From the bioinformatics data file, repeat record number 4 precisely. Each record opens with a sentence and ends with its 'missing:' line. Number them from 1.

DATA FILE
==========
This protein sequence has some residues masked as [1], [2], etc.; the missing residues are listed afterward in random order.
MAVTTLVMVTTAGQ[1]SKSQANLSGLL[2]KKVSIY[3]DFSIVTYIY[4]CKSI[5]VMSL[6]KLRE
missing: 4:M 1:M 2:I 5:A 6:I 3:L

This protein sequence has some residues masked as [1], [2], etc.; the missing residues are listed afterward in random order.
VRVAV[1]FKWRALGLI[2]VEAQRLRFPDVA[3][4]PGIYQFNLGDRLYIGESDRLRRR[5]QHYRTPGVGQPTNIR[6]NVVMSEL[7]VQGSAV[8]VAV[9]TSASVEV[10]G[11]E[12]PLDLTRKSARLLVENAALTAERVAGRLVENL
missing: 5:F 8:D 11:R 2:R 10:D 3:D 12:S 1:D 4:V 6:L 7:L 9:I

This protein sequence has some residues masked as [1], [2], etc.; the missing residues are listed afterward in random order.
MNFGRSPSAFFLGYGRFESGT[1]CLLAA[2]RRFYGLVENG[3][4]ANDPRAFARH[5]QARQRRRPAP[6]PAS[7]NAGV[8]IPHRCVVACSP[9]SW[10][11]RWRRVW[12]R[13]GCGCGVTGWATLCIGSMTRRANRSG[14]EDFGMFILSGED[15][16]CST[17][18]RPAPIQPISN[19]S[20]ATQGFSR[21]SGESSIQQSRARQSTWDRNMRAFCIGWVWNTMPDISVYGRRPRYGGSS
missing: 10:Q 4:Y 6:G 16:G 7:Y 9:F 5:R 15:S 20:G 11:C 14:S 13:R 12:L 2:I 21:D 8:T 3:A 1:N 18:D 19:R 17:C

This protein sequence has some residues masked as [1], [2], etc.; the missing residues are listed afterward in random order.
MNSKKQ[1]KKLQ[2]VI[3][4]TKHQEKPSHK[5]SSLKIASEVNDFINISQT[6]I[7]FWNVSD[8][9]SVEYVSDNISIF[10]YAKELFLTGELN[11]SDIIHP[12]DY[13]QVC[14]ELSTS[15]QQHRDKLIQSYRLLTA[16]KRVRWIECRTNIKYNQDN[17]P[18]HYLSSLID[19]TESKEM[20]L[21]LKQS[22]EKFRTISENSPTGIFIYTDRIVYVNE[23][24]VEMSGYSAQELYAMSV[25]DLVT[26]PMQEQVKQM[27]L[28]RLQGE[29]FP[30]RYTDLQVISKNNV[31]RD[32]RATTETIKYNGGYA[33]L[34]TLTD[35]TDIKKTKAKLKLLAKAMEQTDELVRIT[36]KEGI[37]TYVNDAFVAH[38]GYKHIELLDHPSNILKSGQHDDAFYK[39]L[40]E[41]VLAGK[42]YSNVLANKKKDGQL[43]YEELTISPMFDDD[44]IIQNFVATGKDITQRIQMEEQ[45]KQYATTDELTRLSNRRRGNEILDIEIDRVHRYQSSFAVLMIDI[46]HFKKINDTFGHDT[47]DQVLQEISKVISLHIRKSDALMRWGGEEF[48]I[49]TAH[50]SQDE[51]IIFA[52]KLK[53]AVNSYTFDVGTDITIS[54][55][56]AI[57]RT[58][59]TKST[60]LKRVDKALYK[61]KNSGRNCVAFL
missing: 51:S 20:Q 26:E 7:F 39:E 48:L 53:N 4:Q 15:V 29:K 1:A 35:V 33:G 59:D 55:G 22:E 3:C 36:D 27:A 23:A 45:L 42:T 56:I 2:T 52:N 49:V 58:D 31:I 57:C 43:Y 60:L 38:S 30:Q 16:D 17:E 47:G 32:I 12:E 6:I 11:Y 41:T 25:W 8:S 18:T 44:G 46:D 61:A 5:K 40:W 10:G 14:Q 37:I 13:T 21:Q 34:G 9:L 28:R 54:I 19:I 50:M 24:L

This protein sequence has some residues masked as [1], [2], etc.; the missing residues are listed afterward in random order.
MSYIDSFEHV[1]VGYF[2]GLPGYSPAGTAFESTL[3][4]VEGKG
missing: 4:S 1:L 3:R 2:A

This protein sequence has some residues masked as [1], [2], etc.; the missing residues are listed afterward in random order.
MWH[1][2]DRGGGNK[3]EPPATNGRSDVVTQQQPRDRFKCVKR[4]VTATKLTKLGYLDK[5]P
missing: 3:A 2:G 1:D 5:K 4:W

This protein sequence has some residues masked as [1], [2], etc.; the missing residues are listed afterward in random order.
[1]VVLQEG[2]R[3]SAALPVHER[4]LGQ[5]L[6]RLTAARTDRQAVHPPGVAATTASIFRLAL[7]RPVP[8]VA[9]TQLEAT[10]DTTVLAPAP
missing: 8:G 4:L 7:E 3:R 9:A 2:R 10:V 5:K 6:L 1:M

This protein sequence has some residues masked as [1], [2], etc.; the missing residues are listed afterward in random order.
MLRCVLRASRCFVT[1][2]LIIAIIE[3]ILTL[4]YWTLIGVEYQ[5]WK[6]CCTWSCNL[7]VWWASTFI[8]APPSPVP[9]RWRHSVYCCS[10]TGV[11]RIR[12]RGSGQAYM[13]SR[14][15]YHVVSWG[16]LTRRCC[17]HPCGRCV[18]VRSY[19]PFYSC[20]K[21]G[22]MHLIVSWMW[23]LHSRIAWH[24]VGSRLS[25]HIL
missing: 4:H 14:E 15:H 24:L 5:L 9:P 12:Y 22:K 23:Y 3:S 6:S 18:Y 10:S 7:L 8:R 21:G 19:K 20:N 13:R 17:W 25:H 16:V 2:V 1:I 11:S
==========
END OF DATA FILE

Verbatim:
This protein sequence has some residues masked as [1], [2], etc.; the missing residues are listed afterward in random order.
MNSKKQ[1]KKLQ[2]VI[3][4]TKHQEKPSHK[5]SSLKIASEVNDFINISQT[6]I[7]FWNVSD[8][9]SVEYVSDNISIF[10]YAKELFLTGELN[11]SDIIHP[12]DY[13]QVC[14]ELSTS[15]QQHRDKLIQSYRLLTA[16]KRVRWIECRTNIKYNQDN[17]P[18]HYLSSLID[19]TESKEM[20]L[21]LKQS[22]EKFRTISENSPTGIFIYTDRIVYVNE[23][24]VEMSGYSAQELYAMSV[25]DLVT[26]PMQEQVKQM[27]L[28]RLQGE[29]FP[30]RYTDLQVISKNNV[31]RD[32]RATTETIKYNGGYA[33]L[34]TLTD[35]TDIKKTKAKLKLLAKAMEQTDELVRIT[36]KEGI[37]TYVNDAFVAH[38]GYKHIELLDHPSNILKSGQHDDAFYK[39]L[40]E[41]VLAGK[42]YSNVLANKKKDGQL[43]YEELTISPMFDDD[44]IIQNFVATGKDITQRIQMEEQ[45]KQYATTDELTRLSNRRRGNEILDIEIDRVHRYQSSFAVLMIDI[46]HFKKINDTFGHDT[47]DQVLQEISKVISLHIRKSDALMRWGGEEF[48]I[49]TAH[50]SQDE[51]IIFA[52]KLK[53]AVNSYTFDVGTDITIS[54][55][56]AI[57]RT[58][59]TKST[60]LKRVDKALYK[61]KNSGRNCVAFL
missing: 51:S 20:Q 26:E 7:F 39:E 48:L 53:N 4:Q 15:V 29:K 1:A 35:V 33:G 59:D 55:G 22:E 3:C 36:D 27:A 23:A 45:L 42:T 56:I 2:T 52:N 49:V 58:D 31:I 57:C 43:Y 60:L 38:S 30:Q 16:D 17:E 47:G 32:I 12:E 6:I 11:Y 41:T 25:W 8:S 18:T 44:G 46:D 61:A 5:K 40:W 10:G 14:Q 37:I 13:T 21:Q 34:G 9:L 28:R 54:I 19:I 50:M 24:L